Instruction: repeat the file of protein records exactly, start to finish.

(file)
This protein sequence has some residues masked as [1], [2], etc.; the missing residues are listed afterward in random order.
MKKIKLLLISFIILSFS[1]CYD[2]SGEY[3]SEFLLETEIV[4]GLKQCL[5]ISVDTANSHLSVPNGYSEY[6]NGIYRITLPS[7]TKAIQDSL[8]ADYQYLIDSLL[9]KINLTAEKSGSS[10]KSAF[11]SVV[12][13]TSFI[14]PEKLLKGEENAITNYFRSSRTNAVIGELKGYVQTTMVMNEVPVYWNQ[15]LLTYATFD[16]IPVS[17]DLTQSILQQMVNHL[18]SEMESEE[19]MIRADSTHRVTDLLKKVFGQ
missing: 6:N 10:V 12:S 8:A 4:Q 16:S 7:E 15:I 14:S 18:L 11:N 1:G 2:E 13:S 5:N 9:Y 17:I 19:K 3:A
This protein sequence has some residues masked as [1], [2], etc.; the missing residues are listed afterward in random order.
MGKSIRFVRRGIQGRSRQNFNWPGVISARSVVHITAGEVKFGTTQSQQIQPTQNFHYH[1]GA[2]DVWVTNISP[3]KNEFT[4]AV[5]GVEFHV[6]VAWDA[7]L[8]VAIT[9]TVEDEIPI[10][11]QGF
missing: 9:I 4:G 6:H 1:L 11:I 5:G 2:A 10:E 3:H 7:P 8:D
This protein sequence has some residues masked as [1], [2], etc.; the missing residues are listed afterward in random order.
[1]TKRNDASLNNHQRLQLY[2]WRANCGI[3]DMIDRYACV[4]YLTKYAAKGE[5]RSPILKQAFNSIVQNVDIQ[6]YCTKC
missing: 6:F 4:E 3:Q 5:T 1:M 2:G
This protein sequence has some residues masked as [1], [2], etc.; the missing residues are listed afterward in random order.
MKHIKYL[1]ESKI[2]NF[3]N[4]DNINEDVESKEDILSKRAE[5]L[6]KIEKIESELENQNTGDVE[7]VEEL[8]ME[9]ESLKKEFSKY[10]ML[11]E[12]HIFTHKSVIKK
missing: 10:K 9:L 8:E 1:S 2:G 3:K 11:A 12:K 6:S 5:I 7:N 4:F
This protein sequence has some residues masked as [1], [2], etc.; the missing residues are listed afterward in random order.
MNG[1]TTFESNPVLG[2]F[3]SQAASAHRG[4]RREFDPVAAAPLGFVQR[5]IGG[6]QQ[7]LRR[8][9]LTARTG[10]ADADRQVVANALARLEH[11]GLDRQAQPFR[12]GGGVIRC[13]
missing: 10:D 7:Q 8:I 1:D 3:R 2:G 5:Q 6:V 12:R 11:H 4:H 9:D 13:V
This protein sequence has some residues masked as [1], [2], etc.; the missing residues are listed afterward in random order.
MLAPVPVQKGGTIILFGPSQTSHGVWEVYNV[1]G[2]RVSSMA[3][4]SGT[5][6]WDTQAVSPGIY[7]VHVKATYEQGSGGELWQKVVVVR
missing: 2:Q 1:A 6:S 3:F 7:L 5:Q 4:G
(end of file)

This protein sequence has some residues masked as [1], [2], etc.; the missing residues are listed afterward in random order.
MKKIKLLLISFIILSFS[1]CYD[2]SGEY[3]SEFLLETEIV[4]GLKQCL[5]ISVDTANSHLSVPNGYSEY[6]NGIYRITLPS[7]TKAIQDSL[8]ADYQYLIDSLL[9]KINLTAEKSGSS[10]KSAF[11]SVV[12][13]TSFI[14]PEKLLKGEENAITNYFRSSRTNAVIGELKGYVQTTMVMNEVPVYWNQ[15]LLTYATFD[16]IPVS[17]DLTQSILQQMVNHL[18]SEMESEE[19]MIRADSTHRVTDLLKKVFGQ
missing: 6:N 10:V 12:S 8:A 4:Q 16:S 7:E 15:I 14:S 18:L 11:N 1:G 2:E 13:S 5:N 9:Y 17:I 19:K 3:A
This protein sequence has some residues masked as [1], [2], etc.; the missing residues are listed afterward in random order.
MGKSIRFVRRGIQGRSRQNFNWPGVISARSVVHITAGEVKFGTTQSQQIQPTQNFHYH[1]GA[2]DVWVTNISP[3]KNEFT[4]AV[5]GVEFHV[6]VAWDA[7]L[8]VAIT[9]TVEDEIPI[10][11]QGF
missing: 9:I 4:G 6:H 1:L 11:I 5:G 2:A 10:E 3:H 7:P 8:D
This protein sequence has some residues masked as [1], [2], etc.; the missing residues are listed afterward in random order.
[1]TKRNDASLNNHQRLQLY[2]WRANCGI[3]DMIDRYACV[4]YLTKYAAKGE[5]RSPILKQAFNSIVQNVDIQ[6]YCTKC
missing: 6:F 4:E 3:Q 5:T 1:M 2:G
This protein sequence has some residues masked as [1], [2], etc.; the missing residues are listed afterward in random order.
MKHIKYL[1]ESKI[2]NF[3]N[4]DNINEDVESKEDILSKRAE[5]L[6]KIEKIESELENQNTGDVE[7]VEEL[8]ME[9]ESLKKEFSKY[10]ML[11]E[12]HIFTHKSVIKK
missing: 10:K 9:L 8:E 1:S 2:G 3:K 11:A 12:K 6:S 5:I 7:N 4:F
This protein sequence has some residues masked as [1], [2], etc.; the missing residues are listed afterward in random order.
MNG[1]TTFESNPVLG[2]F[3]SQAASAHRG[4]RREFDPVAAAPLGFVQR[5]IGG[6]QQ[7]LRR[8][9]LTARTG[10]ADADRQVVANALARLEH[11]GLDRQAQPFR[12]GGGVIRC[13]
missing: 10:D 7:Q 8:I 1:D 3:R 2:G 5:Q 6:V 12:R 11:H 4:H 9:D 13:V
This protein sequence has some residues masked as [1], [2], etc.; the missing residues are listed afterward in random order.
MLAPVPVQKGGTIILFGPSQTSHGVWEVYNV[1]G[2]RVSSMA[3][4]SGT[5][6]WDTQAVSPGIY[7]VHVKATYEQGSGGELWQKVVVVR
missing: 2:Q 1:A 6:S 3:F 7:L 5:Q 4:G